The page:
The 10 things kids need most

All kids need the basics of life - like food, warmth, shelter and clothing. But they also need to feel loved and secure. By giving our children all the things they need, we can help them be safe, strong and thrive.

Read on for some ideas about how you can help the children you care for feel loved and secure. These ideas are from the parents section of the everyday families brochure.

One: Meeting their everyday needs

Babies and children need to know there is someone who loves them and that their needs will be met as soon as possible. This means:

  • feeding them when they're hungry
  • keeping them warm, dry and safe from danger
  • helping them if they are in pain, scared or upset
  • providing family routines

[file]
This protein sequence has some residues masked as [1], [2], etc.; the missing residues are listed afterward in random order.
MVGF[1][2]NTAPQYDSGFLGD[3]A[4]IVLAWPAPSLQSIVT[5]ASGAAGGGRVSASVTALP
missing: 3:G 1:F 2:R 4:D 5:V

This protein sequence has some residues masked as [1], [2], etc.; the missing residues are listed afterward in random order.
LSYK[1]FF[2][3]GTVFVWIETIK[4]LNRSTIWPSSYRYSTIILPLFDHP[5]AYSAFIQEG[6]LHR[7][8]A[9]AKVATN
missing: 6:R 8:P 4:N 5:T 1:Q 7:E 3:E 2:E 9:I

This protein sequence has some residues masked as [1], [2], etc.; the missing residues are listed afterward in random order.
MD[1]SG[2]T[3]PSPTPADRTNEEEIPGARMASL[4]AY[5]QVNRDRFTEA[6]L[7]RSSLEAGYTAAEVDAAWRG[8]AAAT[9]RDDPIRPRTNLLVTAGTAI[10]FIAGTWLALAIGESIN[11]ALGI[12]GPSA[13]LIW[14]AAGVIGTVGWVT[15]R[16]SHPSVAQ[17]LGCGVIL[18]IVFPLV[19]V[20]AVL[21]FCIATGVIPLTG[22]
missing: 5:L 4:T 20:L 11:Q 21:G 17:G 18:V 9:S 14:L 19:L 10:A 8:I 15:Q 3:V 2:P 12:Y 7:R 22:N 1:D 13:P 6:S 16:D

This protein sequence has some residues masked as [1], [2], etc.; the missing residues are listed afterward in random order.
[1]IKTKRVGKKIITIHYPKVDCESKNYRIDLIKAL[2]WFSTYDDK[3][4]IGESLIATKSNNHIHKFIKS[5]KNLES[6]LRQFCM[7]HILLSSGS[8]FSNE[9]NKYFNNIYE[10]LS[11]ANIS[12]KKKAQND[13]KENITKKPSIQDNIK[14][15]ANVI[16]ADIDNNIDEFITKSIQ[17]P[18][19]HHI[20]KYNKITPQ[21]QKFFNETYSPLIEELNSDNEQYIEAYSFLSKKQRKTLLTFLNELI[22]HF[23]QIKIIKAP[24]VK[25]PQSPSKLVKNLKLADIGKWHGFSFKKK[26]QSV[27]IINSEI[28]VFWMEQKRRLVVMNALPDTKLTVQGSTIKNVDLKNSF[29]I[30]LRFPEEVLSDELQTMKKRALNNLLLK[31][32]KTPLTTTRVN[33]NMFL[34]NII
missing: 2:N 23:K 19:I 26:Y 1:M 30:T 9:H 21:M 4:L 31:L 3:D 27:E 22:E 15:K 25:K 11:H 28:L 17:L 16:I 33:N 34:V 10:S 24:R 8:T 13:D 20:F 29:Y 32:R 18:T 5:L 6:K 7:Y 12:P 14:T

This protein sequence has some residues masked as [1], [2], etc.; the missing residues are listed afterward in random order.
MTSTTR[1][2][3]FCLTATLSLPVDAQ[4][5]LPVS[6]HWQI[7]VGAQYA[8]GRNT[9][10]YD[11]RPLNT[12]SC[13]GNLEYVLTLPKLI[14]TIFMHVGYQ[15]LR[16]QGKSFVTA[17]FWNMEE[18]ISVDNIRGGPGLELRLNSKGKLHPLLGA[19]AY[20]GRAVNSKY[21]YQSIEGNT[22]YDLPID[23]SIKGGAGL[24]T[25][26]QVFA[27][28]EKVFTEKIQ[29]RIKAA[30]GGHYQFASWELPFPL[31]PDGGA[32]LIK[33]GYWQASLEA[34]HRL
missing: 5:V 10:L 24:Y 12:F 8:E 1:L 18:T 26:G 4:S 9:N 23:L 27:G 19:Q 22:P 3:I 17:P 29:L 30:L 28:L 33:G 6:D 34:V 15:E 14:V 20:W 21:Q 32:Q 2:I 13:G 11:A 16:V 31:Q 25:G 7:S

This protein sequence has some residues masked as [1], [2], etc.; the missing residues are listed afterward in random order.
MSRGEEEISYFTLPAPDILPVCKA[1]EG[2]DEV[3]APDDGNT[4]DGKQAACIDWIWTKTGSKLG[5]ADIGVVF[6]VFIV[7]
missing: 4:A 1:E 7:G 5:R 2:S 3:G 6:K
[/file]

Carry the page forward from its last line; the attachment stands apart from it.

• making sure there is always someone you trust to look after them.

A few minutes is a long time for a baby who is feeling hungry or upset.   The sooner they are comforted the safer they will feel. 

Older children might be able to wait a little longer, but they still need to know that you will feed them when they are hungry, and help them when they are sad or in pain.

When I cry:
I'm a baby. I'll cry an average of two to five hours every day, it's my way of talking. Go through this checklist when I cry and it will help you work out what's wrong (and if I won't stop, just love me anyway!).

Crying checklist:

  • Please check my nappy
  • See if I'm hungry or uncomfortable
  • Make sure I'm not in pain or have a fever (if I do, call a doctor)
  • Wrap me safely in a soft blanket and cuddle me
  • Take me for a ride in a buggy or car
  • Place me in a bouncy chair or gentle infant swing
  • Play soft music, sing or hum quietly
  • Give me a soothing bath.

Two: Feel safe and secure